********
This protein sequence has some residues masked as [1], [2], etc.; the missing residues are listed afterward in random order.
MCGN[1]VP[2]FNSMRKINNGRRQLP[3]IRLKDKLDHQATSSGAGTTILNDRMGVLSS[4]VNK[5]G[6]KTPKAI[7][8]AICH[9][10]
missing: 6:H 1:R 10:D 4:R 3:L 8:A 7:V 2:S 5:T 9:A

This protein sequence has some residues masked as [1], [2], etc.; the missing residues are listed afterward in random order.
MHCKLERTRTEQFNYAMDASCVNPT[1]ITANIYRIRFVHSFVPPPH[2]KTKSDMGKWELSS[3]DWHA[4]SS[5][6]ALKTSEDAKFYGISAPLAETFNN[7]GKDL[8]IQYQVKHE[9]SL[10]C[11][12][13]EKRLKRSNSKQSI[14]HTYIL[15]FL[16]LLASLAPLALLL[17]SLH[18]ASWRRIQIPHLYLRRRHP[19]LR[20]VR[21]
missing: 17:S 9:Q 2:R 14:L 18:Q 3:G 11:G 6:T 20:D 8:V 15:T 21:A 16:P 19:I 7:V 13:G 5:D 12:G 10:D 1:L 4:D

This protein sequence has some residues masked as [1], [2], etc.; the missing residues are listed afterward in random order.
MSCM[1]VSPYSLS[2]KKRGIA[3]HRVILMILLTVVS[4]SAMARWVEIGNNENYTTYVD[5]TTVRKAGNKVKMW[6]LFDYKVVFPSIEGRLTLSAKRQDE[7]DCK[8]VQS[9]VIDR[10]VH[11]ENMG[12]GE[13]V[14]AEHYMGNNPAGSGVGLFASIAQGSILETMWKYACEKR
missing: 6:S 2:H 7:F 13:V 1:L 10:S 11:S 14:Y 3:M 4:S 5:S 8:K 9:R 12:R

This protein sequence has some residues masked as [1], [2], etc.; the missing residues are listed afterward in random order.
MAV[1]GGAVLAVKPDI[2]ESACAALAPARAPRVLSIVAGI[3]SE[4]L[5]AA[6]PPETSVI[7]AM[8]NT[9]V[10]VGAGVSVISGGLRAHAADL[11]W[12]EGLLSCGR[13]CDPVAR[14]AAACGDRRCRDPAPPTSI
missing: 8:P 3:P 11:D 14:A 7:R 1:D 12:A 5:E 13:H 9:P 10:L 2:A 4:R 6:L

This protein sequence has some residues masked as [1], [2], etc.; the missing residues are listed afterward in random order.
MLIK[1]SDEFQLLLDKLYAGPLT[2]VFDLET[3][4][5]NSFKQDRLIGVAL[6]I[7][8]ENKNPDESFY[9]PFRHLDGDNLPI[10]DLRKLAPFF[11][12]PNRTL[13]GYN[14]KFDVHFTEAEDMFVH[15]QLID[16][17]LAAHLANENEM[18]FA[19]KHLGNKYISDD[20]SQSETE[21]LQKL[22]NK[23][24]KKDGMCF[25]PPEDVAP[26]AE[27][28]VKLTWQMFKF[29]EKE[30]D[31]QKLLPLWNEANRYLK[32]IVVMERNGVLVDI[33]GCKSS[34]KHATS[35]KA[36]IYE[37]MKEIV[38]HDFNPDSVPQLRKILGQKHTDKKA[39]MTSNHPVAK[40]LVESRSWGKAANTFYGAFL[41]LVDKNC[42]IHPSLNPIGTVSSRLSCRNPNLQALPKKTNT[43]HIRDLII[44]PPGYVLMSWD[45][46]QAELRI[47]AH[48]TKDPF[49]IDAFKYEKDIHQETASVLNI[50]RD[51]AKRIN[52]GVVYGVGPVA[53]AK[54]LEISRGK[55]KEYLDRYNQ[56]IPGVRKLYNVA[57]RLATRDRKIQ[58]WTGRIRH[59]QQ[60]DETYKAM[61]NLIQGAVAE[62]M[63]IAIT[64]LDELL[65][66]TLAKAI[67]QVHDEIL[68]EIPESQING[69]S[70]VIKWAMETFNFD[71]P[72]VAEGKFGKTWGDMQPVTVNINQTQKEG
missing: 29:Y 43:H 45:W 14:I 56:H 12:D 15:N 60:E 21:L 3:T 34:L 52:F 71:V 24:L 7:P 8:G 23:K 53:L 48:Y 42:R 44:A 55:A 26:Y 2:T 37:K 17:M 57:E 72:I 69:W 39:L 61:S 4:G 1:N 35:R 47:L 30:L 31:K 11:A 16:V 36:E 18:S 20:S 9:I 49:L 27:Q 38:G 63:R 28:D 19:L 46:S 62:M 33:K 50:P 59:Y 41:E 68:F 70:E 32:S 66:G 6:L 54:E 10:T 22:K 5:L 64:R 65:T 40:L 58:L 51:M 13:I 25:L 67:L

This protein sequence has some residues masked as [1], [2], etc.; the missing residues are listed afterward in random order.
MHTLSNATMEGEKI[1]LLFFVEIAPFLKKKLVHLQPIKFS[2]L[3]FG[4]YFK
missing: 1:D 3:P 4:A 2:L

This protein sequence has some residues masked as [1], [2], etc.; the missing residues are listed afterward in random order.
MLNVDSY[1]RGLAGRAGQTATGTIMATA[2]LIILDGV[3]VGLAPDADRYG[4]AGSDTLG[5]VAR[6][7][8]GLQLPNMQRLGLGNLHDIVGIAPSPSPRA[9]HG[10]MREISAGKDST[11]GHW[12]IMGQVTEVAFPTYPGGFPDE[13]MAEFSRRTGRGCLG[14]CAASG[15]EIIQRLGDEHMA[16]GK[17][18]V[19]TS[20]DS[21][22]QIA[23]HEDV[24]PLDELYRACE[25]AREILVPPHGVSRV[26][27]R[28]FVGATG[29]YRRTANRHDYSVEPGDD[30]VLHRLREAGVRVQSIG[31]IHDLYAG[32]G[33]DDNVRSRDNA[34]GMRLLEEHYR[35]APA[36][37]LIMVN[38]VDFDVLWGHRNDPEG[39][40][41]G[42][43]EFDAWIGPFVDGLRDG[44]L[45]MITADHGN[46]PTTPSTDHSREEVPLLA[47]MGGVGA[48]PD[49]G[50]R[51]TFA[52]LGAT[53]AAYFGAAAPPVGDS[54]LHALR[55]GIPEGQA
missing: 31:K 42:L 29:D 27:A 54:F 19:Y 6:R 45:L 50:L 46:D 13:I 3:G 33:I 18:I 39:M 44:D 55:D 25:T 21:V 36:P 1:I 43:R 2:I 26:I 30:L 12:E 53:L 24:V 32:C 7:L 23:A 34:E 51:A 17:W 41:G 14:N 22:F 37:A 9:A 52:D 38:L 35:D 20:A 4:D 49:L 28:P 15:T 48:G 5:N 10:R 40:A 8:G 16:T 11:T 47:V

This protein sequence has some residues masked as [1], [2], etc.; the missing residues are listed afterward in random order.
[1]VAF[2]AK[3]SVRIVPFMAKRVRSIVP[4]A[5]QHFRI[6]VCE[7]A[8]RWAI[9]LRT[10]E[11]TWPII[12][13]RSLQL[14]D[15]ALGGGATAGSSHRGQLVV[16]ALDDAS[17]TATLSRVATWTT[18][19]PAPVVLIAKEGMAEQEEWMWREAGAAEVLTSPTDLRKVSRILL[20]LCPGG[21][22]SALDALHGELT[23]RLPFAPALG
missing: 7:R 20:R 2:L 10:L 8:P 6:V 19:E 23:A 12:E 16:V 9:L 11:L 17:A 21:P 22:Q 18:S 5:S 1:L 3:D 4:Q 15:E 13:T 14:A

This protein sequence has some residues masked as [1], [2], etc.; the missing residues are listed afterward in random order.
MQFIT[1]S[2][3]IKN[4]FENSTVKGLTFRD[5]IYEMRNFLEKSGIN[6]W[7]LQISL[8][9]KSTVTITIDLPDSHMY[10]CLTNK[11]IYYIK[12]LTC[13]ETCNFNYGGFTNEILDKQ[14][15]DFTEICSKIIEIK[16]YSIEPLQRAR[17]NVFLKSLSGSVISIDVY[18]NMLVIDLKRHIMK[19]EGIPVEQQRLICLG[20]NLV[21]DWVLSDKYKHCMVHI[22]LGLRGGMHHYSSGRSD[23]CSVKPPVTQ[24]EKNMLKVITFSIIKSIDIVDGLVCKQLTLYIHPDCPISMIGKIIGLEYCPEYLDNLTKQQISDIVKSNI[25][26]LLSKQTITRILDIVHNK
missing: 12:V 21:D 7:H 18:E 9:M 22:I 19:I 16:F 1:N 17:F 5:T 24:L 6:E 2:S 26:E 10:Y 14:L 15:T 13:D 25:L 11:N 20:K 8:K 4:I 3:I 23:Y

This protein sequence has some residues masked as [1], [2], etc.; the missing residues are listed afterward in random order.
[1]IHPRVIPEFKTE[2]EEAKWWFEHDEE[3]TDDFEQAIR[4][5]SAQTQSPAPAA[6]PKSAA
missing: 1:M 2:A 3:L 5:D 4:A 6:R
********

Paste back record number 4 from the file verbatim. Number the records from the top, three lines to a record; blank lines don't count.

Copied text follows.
This protein sequence has some residues masked as [1], [2], etc.; the missing residues are listed afterward in random order.
MAV[1]GGAVLAVKPDI[2]ESACAALAPARAPRVLSIVAGI[3]SE[4]L[5]AA[6]PPETSVI[7]AM[8]NT[9]V[10]VGAGVSVISGGLRAHAADL[11]W[12]EGLLSCGR[13]CDPVAR[14]AAACGDRRCRDPAPPTSI
missing: 8:P 3:P 11:D 14:A 7:R 1:D 12:A 5:E 13:H 9:P 10:L 2:A 4:R 6:L